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A Level Social Anthropology (A2 only for 2016-17)

Studying Social Anthropology at BSix
Anthropology is the study of people- where they came from, how they live differently in different societies across the world, how they interact with their environment. Anthropologists are interested in people everywhere – in factory workers in Burnley, Muslims in Bradford, tribal Indians in the Amazon, government officials in Papua New Guinea. In all these cases, anthropologists are interested in how society works, how people live, what are their beliefs, customs, ideas, religions, myths, prejudices and aspirations. Studying anthropology teaches you to think critically about your own society – to see it in relation to the many other cultures and societies there are in the world and to understand how it has come to be the way it is. It gives people a broad knowledge about the world, about global politics, economic development, cultures and beliefs and an understanding of the realities of life in many countries..

We try to make lessons as interesting as possible because an interested student is an effective student! There is plenty of discussion, in pairs, in groups and as a whole class, and of course reading. Teaching resources will be based on a selection of ethnographies (the Dugum Dani, Ba-pal, Maki, Samoans, Naya, Na, Kayapo, Solomon Islands, Arapesh, Mundugumor, Tchambuli, Azande, Nayar, Chicago and New York gangs…) films and video's, radio and TV programmes and museum exhibitions. The focus of the teaching is on concepts, themes and issues by applying extracts from ethnographies and actually doing anthropology – immersing yourself in a culture.

The AQA syllabus is organised into four units. However, several themes are central to all units. Such as human universality contrasted with cultural diversity, the uses of cross-cultural comparison, the workings of power and control, age and gender as principles in social relations. Technology and social organisation.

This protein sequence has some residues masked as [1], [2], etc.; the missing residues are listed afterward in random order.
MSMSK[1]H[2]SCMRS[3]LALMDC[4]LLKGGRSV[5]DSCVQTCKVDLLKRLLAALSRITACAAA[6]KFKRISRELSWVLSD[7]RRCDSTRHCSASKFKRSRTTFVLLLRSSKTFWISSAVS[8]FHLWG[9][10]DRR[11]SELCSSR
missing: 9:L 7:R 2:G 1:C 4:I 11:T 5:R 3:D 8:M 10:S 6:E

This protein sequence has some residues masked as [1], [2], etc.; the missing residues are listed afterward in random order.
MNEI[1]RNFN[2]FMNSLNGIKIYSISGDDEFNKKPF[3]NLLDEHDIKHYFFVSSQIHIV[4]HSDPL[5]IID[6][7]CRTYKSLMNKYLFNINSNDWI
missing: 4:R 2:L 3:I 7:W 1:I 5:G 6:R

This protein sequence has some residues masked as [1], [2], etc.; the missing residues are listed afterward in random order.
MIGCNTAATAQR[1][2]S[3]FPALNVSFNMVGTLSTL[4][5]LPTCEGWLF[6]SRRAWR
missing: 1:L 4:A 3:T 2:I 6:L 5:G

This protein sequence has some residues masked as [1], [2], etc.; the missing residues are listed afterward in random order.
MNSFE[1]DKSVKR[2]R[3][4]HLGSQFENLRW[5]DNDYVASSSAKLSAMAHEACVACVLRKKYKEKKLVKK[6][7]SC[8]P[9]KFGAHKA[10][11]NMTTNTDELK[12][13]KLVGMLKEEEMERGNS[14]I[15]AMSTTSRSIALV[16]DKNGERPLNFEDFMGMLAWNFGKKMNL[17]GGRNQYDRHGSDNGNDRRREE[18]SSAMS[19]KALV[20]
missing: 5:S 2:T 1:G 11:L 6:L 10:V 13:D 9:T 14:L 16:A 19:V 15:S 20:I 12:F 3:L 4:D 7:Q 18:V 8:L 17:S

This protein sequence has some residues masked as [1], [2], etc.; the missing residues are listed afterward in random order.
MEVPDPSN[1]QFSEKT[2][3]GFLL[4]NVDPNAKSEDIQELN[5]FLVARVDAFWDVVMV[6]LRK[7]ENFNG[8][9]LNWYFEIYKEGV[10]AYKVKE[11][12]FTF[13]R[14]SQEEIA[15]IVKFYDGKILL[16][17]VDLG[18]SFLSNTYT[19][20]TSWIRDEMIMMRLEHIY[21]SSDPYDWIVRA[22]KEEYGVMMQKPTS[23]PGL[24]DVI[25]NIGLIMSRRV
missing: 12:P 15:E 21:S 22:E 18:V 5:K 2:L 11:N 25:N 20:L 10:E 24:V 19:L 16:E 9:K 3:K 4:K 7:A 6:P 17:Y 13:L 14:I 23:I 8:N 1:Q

Typical essay questions in the exam might be:
Discuss the relationship between biological kinship and the ways in which kinship works in human societies
Discuss the concept of the self or person from the perspective of different societies you have studied.

Beyond the classroom
Anthropology students are taken on various educational visits as part of their course, even on foreign exchange trips where possible like the recent excursion to Gothenburg in Sweden! Read more about the exchange trip here.

If you are interested in progressing to university you can also get involved with the College’s Raising Aspirations programme which will include trips to universities as well as specialist speakers and other events related to the study of anthropology.

A social anthropology qualification isn't just useful for becoming a professional anthropologist! People with anthropology degrees have gone on to work in education, in government, advertising, Non-governmental organization (NGOs), charities, museums, TV and art.

Recommended reading
If you are interested in learning more about the subject and the syllabus, visit:

Erikson, T.H. What is Anthropology (Pluto, 2004)
Hendry, J An Introduction to Anthropology (Palgrave Macmillan, 2008)
Metcalf, P Anthropology – the Basics (Routledge, 2004)

If you have any questions about our courses please contact the Admissions team on 0800 3892 947 or via e-mail to info@bsix.ac.uk and we will arrange for a curriculum specialist to respond to your enquiry
There are 2 A Level Social Anthropology teachers with 30 years of A level teaching experience between them!
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